Sketchbooks are personal and can reveal much about how a student goes about the business of discovering and learning. I like to see books that are bursting with work as it is generally evidence of a submission full of speculation and discovery. The restless and curious student will generally produce books that dodge between ideas about subject matter, composition, and the way materials behave. In some ways the best way to think of the sketchbook is as a serious, impolite, playground. Pages that explore how two materials interact can sit next to considered studies while on the next page there might be some scribbled thumbnail sketches of the composition of a painting encountered in a show.
Therese — who is coming to the end of Drawing One – Drawing Skills, her first OCA Unit — has just such a vibrant sketchbook practice. There’s an energy and spirit of enquiry that makes turning the pages an exciting experience; a real sense that the books document a journey of discovery. The images shown here are from two of her books, one A5 and one A4.
You can see that Therese has some pages that look like drips or accidents, but these are a way for her to play with paint and ink and so on to see what happens when material are combined. It doesn’t matter it is doesn’t appear to lead anywhere at the time of making. Mixed in with with studies of figures, there are pages with scraps of collage, allowing for an exploration of how different kinds of paper influence mark-making.
Elsewhere Therese has stuck some small figure drawings next to printed out versions of Egon Schiele paintings. Juxtaposing these images produces a vibrant, exciting page that shows, in clear visual terms, that Therese is grappling with the context of her work. For my money, that’s as important, perhaps more important, as writing a length entry about Schiele’s life and work in a Learning Log.
As well as making drawings, Therese has experimented with making her own paper. This has provided another line of enquiry that is captured in the sketchbooks. Textured sheets have been used as a substrate for copies of Jenny Saville paintings allowing Therese to cross-fertilise her interests. She is simultaneously exploring how her materials interact and the work of an important an relevant artist.
Not everything in Therese’s sketchbooks is directly related to ‘finished’ pieces. This is important. Studying art isn’t a ‘tick box’ exercise; knowledge isn’t acquired in simple incremental way. It’s possible that an accidental discovery might not be exploited until many months later. What’s important is that the sketchbook holds this knowledge until its ready to be used.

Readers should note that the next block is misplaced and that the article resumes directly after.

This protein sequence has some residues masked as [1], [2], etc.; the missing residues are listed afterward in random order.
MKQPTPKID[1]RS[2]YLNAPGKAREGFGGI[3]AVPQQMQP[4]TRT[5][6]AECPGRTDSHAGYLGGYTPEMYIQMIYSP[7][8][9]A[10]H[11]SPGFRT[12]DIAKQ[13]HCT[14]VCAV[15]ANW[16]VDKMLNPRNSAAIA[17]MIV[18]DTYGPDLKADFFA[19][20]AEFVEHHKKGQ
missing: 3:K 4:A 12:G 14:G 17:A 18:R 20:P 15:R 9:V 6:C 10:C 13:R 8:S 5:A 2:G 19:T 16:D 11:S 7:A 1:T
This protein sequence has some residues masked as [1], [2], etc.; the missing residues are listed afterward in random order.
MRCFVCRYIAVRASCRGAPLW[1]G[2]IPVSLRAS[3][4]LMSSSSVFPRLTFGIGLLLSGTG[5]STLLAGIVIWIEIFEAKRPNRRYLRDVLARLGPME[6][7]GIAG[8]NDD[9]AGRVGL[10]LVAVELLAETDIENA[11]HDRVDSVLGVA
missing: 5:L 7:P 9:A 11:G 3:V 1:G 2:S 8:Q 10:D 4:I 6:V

The kind of work Therese has produced in these books provides a kind of compost heap for any work that she makes elsewhere. Like a good compost heap it can be used to generate rich work elsewhere and can, to extend the metaphor, be turned and churned to become even richer. In Therese’s log she writes that she saw the work of D-L Alvarez in Vitamin D and though of it in terms of pointillism:
I have always been fascinated by artists creating pixelated art. […] It is fascinating how Alvarez can take so detailed images and transform them as he does into these blurred ghostlike images. The Closet series caught my eye because here he has really caught the feeling of fear and horror where he is inspired by the slasher movie Halloween.
She then links this to something that caught her eye:
One day I was visiting my daughters school and by a (happy) accident I saw a fascinating painting hanging in their school cafeteria and when I got closer I saw it was a pixelated image made by plastic beads! […] I got excited and wanted to try it out someway. An easy medium I had access to at home was plastic beads so I gave it a try.
You can see her version of Vermeer’s Girl With a Pearl Earring stuck into the sketchbook. This following up on threads and making connections is a really important part of the learning experience and it’s great to se a student capturing a moment in a sketchbook and then reflecting on it in the log. As a tutor it’s great to follow the train of thought that’s been laid out so clearly.
Of course, not everyone will want to make such expressive and gestural work and it’s not my intention to say that all sketchbooks should look like this. However, looking through a set of sketchbooks ought to give the impression that the student is excited by both the world and the challenge of depicting it, and is keen to relate what they’ve seen and made to other, relevant, work. As each page is turned there should be a sense of the possible, and perhaps even the impossible.